Manufacturing and COVID-19: A Survival Guide

Manufacturing and COVID-19: A Survival Guide

By Jason Busch and Lisa Reisman

COVID-19 is the economic Black Swan event of the year (if not the decade) that no one expected. But how the US government responds to it from a policy standpoint will have as great an impact on the health of domestic manufacturing as the responses businesses take. For both policy makers and executives, navigating these volatile and uncertain times may be a week-to-week challenge; or it could last months or quarters. No one knows yet.

In this month’s Publisher’s Page, we first share some of the highlights that NAM (National Association of Manufacturers) provided in a recent policy statement on COVID-19. Then we provide our own tips which we are advising our manufacturing clients on in terms of managing uncertainty and volatility in their own businesses.

NAM divides their policy and business recommendations into five groups. The first, Keeping Our Workforce Safe and Healthy, focuses on tax and workplace safety. Recommendations include providing “ a tax credit for employers who continue to pay workers during periods that a business is forced to close temporarily” and enhancing “tax deductions for employers who invest in safety equipment.” It also suggests enacting “legislation to ensure employers who implement practices to reduce the risk of COVID-19 in the workplace are protected against frivolous litigation.”

The second area, Protecting Our Communities, includes individual recommendations to encourage specific investment to support first responder, healthcare and national infrastructure constituents and groups. The third recommendation, Providing Economic Stability, includes recommendations around liability limitations and promoting market-driven investment in vaccines and treatment.. It also encourages regulators to “support leniency from financial institutions regarding the credit conditions of small and medium-sized businesses facing short-term challenges.” The fourth and fifth recommendations, Encouraging Resilient Growth in the United States and Encouraging Long-Term Job Growth, include broad-based recommendations around tax credit and other policies to create a sustainable industry recovery.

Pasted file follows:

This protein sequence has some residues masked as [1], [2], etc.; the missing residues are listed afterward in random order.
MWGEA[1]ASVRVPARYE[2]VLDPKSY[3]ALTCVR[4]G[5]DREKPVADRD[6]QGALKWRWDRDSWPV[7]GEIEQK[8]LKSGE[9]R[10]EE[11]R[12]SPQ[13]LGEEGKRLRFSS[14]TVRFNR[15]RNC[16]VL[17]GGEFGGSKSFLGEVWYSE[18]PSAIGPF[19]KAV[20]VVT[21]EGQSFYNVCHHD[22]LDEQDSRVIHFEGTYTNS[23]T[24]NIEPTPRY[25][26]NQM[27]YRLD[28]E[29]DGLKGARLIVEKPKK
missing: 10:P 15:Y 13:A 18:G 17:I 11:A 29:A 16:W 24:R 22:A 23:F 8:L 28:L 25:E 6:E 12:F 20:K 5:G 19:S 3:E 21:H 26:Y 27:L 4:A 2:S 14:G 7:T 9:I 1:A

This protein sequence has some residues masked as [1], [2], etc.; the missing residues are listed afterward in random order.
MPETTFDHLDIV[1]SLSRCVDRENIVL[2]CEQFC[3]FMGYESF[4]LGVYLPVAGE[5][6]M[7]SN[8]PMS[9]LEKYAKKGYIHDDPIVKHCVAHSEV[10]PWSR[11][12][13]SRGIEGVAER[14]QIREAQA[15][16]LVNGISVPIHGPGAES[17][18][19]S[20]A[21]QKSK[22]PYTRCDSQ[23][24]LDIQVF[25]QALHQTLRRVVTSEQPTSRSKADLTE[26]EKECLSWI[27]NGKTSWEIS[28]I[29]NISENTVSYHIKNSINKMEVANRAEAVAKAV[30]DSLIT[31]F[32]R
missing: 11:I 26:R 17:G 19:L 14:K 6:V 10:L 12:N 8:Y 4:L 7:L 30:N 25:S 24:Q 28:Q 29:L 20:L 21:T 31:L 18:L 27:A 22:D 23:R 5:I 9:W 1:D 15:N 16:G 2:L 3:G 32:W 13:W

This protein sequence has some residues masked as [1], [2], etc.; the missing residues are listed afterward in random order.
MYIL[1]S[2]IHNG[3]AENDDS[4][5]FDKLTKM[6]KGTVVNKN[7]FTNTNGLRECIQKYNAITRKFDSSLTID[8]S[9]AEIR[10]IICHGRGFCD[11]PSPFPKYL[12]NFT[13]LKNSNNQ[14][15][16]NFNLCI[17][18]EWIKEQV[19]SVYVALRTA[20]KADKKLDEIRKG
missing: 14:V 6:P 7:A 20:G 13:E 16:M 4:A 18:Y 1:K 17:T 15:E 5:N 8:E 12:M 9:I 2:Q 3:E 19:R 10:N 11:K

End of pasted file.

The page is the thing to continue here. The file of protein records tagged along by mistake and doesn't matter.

Manufacturers can also take matters into their own hands. Undoubtedly, in periods of market turmoil when macro-economic indicators appear all out of sync (oil prices tumbling, the USD falling, bond yields down to zero, stock markets sliding, the VIX – volatility index rising) businesses need to prepare for the price volatility for the raw materials, components, parts and assemblies that make up their inbound supply chains. There are a number of strategies we have seen our own clients deploy to mitigate price risk. Here we cover three such strategies.

The first relates to a steel-buying scenario. In times of high price volatility, it makes greater sense to use some sort of market price index that has the least amount of volatility. In this case, a scrap cap/collar contract would minimize volatility better than a market adjusting price index such as the CRU. Since scrap trades for half the cost of a ton of steel, implementing a scrap cap/collar contract in which the price of finished steel will cost more only if the scrap price moves above/below the cap/collar means the buying organization will see less price fluctuation than if they used a market price index that goes up and down based on the cost of a ton of finished steel. (e.g. $300 scrap +/-  is less than $600/st +/-)

The second strategy involves what we call “lock and load”. Most manufacturers buy materials that contain an element of “commodity price or a fluctuating price” and then some sort of conversion/value-add component, plus logistics, packaging etc. Companies that can identify those items would do well by putting those up for bid and contracting with the supplier to adjust the finished price for the item with only the piece that actually floats against the market and holding “fixed and firm” the conversion or value-added, logistics and packaging elements. The contract should reflect “fixed and firm” prices for these additional elements.

Last but not least, just as private wealth advisors suggest to investors that they maintain a portfolio approach to managing wealth, manufacturing organizations are well advised to deploy a range of strategies to mitigate price risk within one category. Not all companies can take advantage of this strategy based on their volume, but in cases where a company has a multi-million dollar spend, a best practice sourcing strategy entails taking a product portfolio strategy whereby some of the items are purchased under a fixed price long-term contract (where possible), some purchased on the spot market, some purchased globally, some purchased from near-shore suppliers etc. This way, when markets move, the company can flexibly move volumes to spot or move to contract where/when necessary.

Jason Busch and Lisa Reisman are Editors at Large.

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